Sir William Waller
1598 – 1668
Everyone’s heard of Oliver Cromwell and yet, by March 1645, when Cromwell was still a subordinate officer, Sir William Waller had been leading a Parliamentary army for two years. So who was this man most people have never heard of?
He was born at Knole House in Kent but, when he was five years old, his father became Lieutenant of Dover Castle and the Cinque Ports so William spent his childhood there. He was educated at Magladen Hall, Oxford before travelling to Italy – where, with a number of other young Englishmen, he enlisted in the Venetian army and had his first taste of military action.
By November 1620, he was defending the Protestant cause of Elizabeth, Queen of Bohemia and her husband, Frederick, the Elector Palatine. After the Palatinate forces were crushed at the Battle of the White Hill and Prague was over-run by the Austrian army, Frederick and Elizabeth – along with their one-year-old son, Rupert – were forced to flee through the snow, escorted by a few English officers. One of these was William Waller and another was Ralph Hopton – who I mention now for reasons which will become apparent later.
Returning to England, Waller was knighted by James l for services to both the Protestant religion and also, one would assume, to James’s daughter, Elizabeth of Bohemia. He then married Jane Reynell [which whom he was deeply in love] and abandoned military life in favour of managing his father-in-law’s Devonshire estates. For the next thirteen years, he lived peacefully at Forde House near Newton Abbot.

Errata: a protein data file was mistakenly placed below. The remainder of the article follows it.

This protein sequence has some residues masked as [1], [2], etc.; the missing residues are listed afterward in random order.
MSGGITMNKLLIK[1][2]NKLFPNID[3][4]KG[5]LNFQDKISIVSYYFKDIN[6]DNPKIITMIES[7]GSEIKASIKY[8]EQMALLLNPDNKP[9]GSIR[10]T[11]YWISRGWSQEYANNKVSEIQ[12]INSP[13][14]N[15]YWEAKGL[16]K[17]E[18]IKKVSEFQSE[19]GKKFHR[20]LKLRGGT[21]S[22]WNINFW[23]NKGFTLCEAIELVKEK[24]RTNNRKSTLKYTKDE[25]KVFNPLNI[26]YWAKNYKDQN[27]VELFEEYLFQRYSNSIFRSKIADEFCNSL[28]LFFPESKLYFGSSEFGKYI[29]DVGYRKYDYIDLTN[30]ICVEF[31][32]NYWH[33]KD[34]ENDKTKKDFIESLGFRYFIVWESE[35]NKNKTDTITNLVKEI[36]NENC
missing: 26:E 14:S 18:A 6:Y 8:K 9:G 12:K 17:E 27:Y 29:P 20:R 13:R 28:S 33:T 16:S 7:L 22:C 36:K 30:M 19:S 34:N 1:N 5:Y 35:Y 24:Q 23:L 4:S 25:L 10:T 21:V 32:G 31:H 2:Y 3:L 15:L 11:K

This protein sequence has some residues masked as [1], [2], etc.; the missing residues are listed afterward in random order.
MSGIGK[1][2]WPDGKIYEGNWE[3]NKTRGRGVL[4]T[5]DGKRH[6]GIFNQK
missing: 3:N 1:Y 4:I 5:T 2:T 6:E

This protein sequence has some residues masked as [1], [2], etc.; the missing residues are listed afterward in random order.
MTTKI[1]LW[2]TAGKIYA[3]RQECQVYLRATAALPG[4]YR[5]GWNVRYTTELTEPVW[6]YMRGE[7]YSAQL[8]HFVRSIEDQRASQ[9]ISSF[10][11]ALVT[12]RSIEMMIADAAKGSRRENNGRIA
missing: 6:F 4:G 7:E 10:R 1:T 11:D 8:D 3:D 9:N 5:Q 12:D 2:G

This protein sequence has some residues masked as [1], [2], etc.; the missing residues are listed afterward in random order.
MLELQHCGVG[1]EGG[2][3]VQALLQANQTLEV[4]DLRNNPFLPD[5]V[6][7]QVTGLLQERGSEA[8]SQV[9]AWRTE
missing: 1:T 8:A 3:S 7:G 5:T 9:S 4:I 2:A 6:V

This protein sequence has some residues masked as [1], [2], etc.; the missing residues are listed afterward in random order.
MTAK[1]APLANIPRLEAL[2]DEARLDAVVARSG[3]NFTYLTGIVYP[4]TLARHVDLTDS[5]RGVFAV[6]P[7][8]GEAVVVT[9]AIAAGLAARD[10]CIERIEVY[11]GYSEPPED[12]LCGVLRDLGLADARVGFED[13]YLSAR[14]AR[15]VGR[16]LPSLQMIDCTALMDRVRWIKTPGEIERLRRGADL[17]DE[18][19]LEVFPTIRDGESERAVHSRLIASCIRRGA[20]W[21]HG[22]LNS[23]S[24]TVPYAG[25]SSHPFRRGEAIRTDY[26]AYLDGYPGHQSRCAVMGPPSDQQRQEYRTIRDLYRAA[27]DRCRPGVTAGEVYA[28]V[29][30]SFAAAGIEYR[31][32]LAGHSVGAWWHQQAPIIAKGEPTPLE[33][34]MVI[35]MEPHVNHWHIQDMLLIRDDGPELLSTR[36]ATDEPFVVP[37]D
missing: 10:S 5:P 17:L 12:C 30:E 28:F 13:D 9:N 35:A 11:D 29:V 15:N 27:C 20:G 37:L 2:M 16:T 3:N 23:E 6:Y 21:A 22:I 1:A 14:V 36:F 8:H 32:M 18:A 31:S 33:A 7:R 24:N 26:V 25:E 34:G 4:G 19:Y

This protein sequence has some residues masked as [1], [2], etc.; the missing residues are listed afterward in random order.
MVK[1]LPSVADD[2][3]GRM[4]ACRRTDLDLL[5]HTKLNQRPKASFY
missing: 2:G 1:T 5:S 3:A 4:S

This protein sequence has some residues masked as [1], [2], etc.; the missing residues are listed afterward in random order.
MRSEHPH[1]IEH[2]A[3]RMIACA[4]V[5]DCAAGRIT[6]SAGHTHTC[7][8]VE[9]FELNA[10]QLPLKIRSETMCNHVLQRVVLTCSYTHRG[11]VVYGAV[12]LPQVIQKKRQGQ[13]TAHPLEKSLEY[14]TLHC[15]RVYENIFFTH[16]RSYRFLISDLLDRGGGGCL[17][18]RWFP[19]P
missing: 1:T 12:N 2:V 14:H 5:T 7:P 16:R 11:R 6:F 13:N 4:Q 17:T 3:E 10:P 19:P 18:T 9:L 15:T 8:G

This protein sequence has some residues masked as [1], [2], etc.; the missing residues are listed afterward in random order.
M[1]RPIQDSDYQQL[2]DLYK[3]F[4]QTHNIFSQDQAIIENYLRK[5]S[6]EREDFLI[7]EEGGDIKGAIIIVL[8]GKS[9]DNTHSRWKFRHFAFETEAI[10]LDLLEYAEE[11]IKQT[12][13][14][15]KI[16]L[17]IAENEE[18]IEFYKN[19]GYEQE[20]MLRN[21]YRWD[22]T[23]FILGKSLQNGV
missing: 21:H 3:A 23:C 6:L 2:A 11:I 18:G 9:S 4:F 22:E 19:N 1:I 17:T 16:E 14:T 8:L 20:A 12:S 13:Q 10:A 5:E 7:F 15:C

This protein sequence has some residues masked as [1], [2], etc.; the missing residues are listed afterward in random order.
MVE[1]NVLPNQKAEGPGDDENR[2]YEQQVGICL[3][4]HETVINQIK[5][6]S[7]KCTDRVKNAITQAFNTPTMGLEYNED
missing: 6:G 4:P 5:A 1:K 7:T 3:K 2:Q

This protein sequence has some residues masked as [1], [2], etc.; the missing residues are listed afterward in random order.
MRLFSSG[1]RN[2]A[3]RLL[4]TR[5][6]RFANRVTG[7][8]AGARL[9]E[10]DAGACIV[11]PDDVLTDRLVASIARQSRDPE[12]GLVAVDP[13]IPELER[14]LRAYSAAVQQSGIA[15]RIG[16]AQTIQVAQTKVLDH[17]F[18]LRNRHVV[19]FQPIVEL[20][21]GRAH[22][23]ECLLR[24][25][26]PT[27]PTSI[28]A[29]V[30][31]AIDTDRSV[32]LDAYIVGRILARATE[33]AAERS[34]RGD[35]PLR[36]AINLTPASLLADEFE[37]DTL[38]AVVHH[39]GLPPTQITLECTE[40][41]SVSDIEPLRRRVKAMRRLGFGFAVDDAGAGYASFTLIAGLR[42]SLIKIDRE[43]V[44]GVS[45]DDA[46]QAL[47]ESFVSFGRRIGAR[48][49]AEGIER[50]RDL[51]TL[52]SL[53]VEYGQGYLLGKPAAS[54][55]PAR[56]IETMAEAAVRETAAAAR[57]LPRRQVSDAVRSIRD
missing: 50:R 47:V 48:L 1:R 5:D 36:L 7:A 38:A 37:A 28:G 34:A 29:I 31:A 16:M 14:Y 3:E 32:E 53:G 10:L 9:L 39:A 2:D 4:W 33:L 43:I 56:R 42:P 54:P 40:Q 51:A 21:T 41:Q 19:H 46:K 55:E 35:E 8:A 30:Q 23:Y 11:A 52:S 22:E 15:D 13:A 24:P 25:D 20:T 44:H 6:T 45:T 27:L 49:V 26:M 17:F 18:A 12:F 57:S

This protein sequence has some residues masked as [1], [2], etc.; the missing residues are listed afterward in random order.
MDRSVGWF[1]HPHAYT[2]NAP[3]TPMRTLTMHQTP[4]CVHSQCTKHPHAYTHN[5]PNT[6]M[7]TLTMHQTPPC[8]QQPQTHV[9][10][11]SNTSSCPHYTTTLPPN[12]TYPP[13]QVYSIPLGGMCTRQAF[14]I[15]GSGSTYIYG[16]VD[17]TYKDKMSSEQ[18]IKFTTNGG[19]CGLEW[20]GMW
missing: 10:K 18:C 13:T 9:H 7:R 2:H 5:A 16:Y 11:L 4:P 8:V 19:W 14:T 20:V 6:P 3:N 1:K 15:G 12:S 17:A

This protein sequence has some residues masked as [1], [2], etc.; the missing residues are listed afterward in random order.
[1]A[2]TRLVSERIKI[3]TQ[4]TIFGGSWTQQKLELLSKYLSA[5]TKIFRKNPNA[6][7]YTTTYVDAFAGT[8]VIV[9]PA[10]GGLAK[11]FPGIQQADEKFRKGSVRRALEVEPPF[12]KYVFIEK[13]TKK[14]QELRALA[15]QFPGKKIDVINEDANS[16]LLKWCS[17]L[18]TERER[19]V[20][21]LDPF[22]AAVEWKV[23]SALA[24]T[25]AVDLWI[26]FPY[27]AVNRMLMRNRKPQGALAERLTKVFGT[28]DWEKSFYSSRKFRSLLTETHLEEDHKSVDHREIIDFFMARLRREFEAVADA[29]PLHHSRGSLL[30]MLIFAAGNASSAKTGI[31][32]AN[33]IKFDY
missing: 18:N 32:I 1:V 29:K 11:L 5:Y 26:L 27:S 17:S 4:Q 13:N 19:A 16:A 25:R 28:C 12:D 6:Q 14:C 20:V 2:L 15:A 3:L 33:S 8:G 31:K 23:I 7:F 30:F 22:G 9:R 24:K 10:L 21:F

When the Long Parliament convened in 1640, Waller sat as the member for Andover and was soon prominent amongst those in opposition to Charles l. Naturally, when the Civil War broke out, his previous military experience earned him command of all the Parliamentarian forces on the south coast; and during the first year of the war, he was the most successful of the Roundhead generals – taking Portsmouth, Farnham, Winchester, Arundel and Chichester. Indeed, he was so successful that the news-sheets nicknamed him ‘William the Conqueror’.
I’m not going to detail Waller’s entire Civil War career. Suffice it to say that his luck didn’t last. He was possibly not the most effective disciplinarian and was frequently plagued by mutinies among his troops. In 1643, he was soundly defeated by Sir Ralph Hopton at Roundway Down [the battle the Cavaliers liked to call Runaway Hill] and, in ’44, was mauled by the King at Cropredy Bridge. [Both feature in The Black Madonna]. His military career ended in 1645 with the Self-Denying Ordinance – the decree which said members of Parliament had to resign either their seat in the House or their military commission. Interestingly, Cromwell managed to keep both.
In the years that followed, Waller was a notable Presbyterian leader of the House of Commons and a bitter enemy of the Army commanders. He was driven into brief exile in 1647, was one of the Members purged from the Commons in 1648 by Colonel Pride [see Garland of Straw] and subsequently suffered at least two spells of imprisonment. Finally, in the later 1650s, he was driven to contact the exiled Royalists – though this earned him no reward at the Restoration.
On a personal level, Waller had all the sterling qualities of a medieval knight. He was brave, honourable and deeply religious. He was one of many moderate, humane men on both sides of a terrible civil conflict. And the main reason I’ve chosen to add him to my Who’s Who list, and possibly also one of the best reasons to remember him is contained in a letter he wrote to Sir Ralph Hopton – his friend for more than twenty years but now also his enemy – on the eve of the battle of Lansdown in 1643.
‘The great God, which is the searcher of my heart, knows with what a sad sense I go upon this service and with what a perfect hatred I detest this war without an enemy.’